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Encyclopedia > Ann Ronell

Ann Ronell (December 28, 1906 or 1908 Omaha, Nebraska - December 25, 1993) was a Jewish-American composer and lyricist best known for the jazz standard "Willow Weep For Me" (1932). She is a former student of Walter Piston. She was married to producer Lester Cowan. December 28 is the 362nd day of the year (363rd in leap years) in the Gregorian Calendar, with 3 days remaining. ... 1906 (MCMVI) was a common year starting on Monday (see link for calendar). ... 1908 (MCMVIII) is a leap year starting on Wednesday (link will take you to calendar). ... For other uses, see Omaha (disambiguation). ... December 25 is the 359th day of the year (360th in leap years) in the Gregorian Calendar, with 6 days remaining. ... 1993 (MCMXCIII) was a common year starting on Friday of the Gregorian calendar and marked the Beginning of the International Decade to Combat Racism and Racial Discrimination (1993-2003). ... A Jewish American (also commonly American Jew) is an American (a citizen of the United States) of Jewish descent or religion who maintains a connection to the Jewish community, either through actively practicing Judaism or through cultural and historical affiliation. ... A composer is a person who writes music. ... A lyricist is an author of song lyrics. ... Walter Hamor Piston Jr. ...


She was, along with Dorothy Fields, Dana Suesse, and Kay Swift, one of the first successful Hollywood and Tin Pan Alley female composers or librettists. She cowrote Disney's first hit song, "Who's Afraid fo the Big Bad Wolf?" (1933) with Frank Churchill for the film of the same name. She wrote the lyrics and music for the Broadway musical Count Me In (1942) She wrote songs for movies including Champagne Waltz (1937) and Blockade (1938) and wrote the scores for movies including the Cowan produced The Story of G.I. Joe (1945), the film adaptation of the Weill/Nash musical One Touch of Venus (1948), and the Marx Brothers Love Happy (1949). She served as musical director for Main Street to Broadway (1953). She was nominated for Best Song, "Linda", and with co-composer Louis Applebaum for Best Score, for her work on The Story of G.I. Joe. Dorothy Fields was immortalised on a USPS postage stamp. ... Kay Swift (1897–1993) was an American composer of popular and classical music who was first woman to score a complete musical. ... Louis Applebaum, CC (April 3, 1918 - April 19, 2000) was a Canadian composer, administrator, and conductor. ...


She was romantically involved with George Gershwin at the time she wrote her most famous song, "Willow Weep For Me" and speculation in the New York City composer community is that Gershwin actually wrote the song and gave her the copyright as a gift. However, this has never been proven and is still, at this point, based on the striking similarities in the song to the blues-inflected style of Gershwin.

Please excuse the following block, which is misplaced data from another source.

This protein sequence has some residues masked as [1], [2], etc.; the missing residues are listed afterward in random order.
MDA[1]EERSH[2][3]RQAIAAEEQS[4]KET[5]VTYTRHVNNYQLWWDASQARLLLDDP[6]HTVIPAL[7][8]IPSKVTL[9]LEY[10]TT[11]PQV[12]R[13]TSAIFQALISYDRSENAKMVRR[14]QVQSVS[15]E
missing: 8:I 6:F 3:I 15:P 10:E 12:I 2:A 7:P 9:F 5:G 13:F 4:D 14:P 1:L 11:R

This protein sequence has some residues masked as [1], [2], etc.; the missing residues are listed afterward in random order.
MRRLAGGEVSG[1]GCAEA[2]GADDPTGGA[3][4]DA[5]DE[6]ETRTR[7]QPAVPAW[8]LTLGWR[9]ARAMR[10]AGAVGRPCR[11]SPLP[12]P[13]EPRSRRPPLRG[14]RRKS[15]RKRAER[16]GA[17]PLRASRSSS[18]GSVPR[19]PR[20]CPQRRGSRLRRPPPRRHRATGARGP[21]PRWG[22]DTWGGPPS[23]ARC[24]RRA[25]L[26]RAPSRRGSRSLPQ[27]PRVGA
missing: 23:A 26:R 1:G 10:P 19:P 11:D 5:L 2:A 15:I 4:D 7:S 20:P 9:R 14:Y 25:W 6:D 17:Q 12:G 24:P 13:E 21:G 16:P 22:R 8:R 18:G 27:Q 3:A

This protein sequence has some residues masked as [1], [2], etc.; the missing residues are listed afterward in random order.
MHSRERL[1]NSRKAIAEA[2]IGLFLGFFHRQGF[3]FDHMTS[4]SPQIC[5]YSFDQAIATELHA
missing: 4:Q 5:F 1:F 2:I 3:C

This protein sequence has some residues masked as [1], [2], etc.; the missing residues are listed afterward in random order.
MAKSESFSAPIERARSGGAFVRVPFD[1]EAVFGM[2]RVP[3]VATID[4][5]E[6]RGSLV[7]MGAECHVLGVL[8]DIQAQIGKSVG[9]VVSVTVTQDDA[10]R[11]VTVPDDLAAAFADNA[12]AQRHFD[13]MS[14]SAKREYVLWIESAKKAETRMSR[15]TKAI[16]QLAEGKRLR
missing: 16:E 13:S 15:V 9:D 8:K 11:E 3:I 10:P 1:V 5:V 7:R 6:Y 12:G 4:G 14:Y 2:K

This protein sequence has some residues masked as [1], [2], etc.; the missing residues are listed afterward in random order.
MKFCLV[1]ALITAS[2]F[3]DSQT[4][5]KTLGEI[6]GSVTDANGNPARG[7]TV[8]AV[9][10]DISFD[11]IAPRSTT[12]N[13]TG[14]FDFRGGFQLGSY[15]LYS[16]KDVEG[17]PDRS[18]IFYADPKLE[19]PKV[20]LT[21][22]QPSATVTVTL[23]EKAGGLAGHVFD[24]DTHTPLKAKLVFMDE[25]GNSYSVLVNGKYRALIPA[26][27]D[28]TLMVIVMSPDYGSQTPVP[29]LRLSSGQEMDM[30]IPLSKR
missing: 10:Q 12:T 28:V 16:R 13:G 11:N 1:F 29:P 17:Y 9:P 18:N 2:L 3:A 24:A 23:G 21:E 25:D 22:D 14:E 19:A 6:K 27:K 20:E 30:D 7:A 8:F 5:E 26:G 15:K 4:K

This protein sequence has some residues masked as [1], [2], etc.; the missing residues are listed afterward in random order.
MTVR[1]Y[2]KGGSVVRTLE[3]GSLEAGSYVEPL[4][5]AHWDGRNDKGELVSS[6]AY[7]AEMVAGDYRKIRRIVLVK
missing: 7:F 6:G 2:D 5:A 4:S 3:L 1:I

Work on Broadway

Ballad A revue is a type of theatrical entertainment that combines music, dance and sketches that satirize contemporary figures, news, or literature. ... A composer is a person who writes music. ... A lyricist is an author of song lyrics. ... Cover to the 1953 book The Crucible is a play that was written by Arthur Miller in 1952. ... This article does not cite its references or sources. ... A composer is a person who writes music. ... A lullaby is a soothing song sung to children before they go to sleep. ... A revue is a type of theatrical entertainment that combines music, dance and sketches that satirize contemporary figures, news, or literature. ... A songwriter is someone who writes the lyrics to songs, the musical composition or melody to songs, or both. ...


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  Results from FactBites:
 
Ann Ronell; Songwriter, 85 - New York Times (129 words)
Ann Ronell, a songwriter whose credits include "Willow, Weep for Me" and the lyrics for "Who's Afraid of the Big Bad Wolf?" died on Saturday at St. Luke's-Roosevelt Hospital Center in Manhattan.
The cause was heart and lung failure after surgery for a hernia, said her niece, Lali Ray.
In the early 30's, while coaching singers on Broadway, Miss Ronell wrote the hits "Baby's Birthday Party," "Rain on the Roof" and "Willow, Weep for Me," which won her a job with Walt Disney Studios.
Willow, Weep for Me (1999 words)
Ann Ronell was a songwriter and lyricist who had an extensive career working on film scores and in musical theater in numerous capacities.
Following her return to New York in the 1960s, Ronell served on the boards of several musical and theatrical associations and she was inducted into the National Academy of Popular Music’s Song Writer’s Hall of Fame in 1991.
The Ann Ronell Papers consist of approximately 8.5 linear feet of material documenting Ronell’s musical education and her career as a composer, arranger, lyricist and musical director for films.
  More results at FactBites »

 
 

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